Feminist intellectuals over the last century have drawn attention to the gaze that they term is often the male variety. The patriarchal world runs on established power structures that condition the male gaze even in women who might be biologically born as women but are re-conditioned into playing gender- stereotypical roles in life. The male gaze operates virtually in all spheres of living and bestows its own value-systems. The female of the species quite unconsciously is also trapped in this social structure. In fact a great deal of the world of the market is strategically controlled by this sort of gaze: female beauty pageants and the entire market world of beauty products are dependent on this response to the male gaze. What a woman wants, what she is supposed to look like, what manner she is supposed to bear herself– all this is conditioned and manipulated by this devious device of the male gaze.
We have the look, we have the gaze. In the advertisement that we have noted above both these attitudes are unbearably taken advantage of. The little child is made to behave in an adult manner and fit into the mode of the patriarchal world view. Given the psychology of the child at that age, to believe Jacques Lacan, there would not be any possibility for the erasure of any given image in this early stage in the development of the child’s ego simply because it is only beginning to constitute. The child is an innocent victim in this avaricious world of the adult thinking. Why should the little girl start thinking about the image of the public eye? Why in the heaven’s name should she be made to appear under the male gaze? If you want to sell a product couldn’t you do that without resorting to the corrupting eye? Not only do you desire to corrupt the present but you also desire to throw mud into the eyes of the future generation as well!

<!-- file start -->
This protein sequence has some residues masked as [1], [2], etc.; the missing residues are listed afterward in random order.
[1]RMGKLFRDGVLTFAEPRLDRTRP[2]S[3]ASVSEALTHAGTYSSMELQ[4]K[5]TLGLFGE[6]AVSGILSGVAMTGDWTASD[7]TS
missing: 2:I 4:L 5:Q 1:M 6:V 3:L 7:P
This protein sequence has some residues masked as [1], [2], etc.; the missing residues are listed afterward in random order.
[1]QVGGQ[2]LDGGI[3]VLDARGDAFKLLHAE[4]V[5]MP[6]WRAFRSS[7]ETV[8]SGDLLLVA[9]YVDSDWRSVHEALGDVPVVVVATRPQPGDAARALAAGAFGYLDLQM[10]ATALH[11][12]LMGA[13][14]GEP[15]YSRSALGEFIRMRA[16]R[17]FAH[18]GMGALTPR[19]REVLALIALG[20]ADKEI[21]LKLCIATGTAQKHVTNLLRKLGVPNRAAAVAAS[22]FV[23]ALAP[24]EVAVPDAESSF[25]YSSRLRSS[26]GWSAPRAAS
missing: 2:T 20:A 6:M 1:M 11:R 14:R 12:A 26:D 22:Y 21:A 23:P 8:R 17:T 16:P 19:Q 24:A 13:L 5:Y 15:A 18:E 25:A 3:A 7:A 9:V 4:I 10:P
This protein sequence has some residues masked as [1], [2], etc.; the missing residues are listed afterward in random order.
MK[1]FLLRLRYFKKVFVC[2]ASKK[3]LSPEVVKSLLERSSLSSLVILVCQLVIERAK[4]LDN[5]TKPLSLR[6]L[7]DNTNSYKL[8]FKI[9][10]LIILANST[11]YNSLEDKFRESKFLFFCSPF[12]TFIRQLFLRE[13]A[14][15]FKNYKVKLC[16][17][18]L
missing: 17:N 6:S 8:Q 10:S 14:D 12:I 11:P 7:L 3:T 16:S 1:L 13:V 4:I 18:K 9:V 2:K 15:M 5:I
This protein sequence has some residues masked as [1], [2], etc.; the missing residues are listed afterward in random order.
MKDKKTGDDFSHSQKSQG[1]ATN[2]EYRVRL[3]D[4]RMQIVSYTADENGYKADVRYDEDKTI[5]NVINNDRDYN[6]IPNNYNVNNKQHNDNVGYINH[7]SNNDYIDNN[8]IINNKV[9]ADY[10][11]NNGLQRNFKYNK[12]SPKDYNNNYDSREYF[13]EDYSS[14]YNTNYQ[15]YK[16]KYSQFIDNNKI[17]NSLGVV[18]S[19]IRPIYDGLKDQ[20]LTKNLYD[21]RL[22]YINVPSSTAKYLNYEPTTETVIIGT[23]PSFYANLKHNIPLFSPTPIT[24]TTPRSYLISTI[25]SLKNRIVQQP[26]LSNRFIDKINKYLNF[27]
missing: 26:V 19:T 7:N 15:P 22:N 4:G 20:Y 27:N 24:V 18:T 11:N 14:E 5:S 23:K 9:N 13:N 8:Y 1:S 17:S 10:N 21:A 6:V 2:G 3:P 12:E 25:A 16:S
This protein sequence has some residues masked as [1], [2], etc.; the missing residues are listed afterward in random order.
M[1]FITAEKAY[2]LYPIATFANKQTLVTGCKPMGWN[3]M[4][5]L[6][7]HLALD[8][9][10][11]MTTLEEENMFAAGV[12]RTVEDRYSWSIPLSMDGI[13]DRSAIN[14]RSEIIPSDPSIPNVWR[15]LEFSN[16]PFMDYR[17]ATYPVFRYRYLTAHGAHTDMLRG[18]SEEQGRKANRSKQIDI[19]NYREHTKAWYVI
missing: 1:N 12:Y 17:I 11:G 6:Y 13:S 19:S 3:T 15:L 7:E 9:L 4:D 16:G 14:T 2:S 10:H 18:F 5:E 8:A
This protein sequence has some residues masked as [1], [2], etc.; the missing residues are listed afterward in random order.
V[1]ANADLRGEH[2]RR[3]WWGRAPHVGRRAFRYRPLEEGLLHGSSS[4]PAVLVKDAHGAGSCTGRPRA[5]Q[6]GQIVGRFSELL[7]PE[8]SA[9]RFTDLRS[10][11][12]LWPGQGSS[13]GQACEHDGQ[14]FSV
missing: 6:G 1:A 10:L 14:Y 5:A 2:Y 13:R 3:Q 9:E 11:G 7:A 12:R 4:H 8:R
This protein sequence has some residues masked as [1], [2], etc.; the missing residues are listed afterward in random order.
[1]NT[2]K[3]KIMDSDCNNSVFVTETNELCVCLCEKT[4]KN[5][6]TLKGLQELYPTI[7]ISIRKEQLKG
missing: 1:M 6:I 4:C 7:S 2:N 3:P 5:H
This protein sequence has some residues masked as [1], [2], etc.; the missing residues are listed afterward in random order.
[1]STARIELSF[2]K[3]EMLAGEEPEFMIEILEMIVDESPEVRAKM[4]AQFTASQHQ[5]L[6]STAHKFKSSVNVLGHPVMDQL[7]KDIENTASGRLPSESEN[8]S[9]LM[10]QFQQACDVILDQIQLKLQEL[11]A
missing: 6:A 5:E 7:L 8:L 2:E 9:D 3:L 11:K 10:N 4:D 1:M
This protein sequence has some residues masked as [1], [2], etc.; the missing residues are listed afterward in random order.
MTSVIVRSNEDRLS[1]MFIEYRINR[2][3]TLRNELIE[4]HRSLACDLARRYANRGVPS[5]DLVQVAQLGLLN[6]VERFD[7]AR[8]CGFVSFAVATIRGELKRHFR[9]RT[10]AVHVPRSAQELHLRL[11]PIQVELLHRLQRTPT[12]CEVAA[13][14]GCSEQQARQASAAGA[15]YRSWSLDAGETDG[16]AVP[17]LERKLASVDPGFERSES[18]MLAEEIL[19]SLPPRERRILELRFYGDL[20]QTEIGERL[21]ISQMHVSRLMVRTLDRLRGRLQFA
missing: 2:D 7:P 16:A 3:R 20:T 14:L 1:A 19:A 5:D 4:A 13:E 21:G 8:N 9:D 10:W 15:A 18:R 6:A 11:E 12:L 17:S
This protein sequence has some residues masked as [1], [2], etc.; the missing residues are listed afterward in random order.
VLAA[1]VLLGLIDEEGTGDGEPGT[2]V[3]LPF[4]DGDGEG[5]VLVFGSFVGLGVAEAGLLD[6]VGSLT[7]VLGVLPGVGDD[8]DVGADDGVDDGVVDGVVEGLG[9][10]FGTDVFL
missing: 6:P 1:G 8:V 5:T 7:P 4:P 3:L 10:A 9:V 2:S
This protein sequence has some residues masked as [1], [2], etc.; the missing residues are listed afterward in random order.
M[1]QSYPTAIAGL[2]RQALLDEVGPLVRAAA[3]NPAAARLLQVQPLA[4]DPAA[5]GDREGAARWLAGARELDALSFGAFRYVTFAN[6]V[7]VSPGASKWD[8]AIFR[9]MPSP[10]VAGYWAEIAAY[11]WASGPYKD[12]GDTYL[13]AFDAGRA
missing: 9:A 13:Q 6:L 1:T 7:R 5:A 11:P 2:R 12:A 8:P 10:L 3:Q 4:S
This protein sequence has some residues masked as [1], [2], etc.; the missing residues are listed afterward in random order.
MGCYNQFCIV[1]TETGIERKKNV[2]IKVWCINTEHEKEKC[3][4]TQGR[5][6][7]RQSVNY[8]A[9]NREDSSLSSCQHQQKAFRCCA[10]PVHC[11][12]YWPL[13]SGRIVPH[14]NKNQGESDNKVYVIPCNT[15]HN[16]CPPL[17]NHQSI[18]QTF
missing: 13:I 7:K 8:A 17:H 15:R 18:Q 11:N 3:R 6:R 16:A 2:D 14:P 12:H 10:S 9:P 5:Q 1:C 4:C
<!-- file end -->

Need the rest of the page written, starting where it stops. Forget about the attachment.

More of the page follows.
Our world is now manipulated totally by the virtual gaze. We are made to believe in the more real reality of the virtual than our own everyday reality! What the media thinks and distributes, we are silently made to swallow and digest. And we are willful victims in this process of slow destruction and decay. We need to sit up and resist. At least now, before it is too late. At least, some among us.
In one of his great plays Albert Camus the French existentialist intellectual has a unique scene that goes like this. A handful of extremist rebels have decided to annihilate a powerful potentate. Their selected killer however backs out of the act of throwing the grenade into the vehicle of the dictator as it passes him by. The reason is simple: there were a couple of little children in the vehicle with him! The message is clear: in our rage to annihilate the atrocities of the past and the present we have no business to commit any violence on the future! How could we make ourselves do this now? What right do we have to inculcate devious values into the future minds? We need to resist. And resist we must. The media of the present that is run on super technology might dig up some excuse or other, but we need to remember our responsibilities. After all we have only one earth and we are the last of the species, apparently, because we can think like human beings. Our gazes are already attaining the level of the virtual. Let us not be made virtual as well!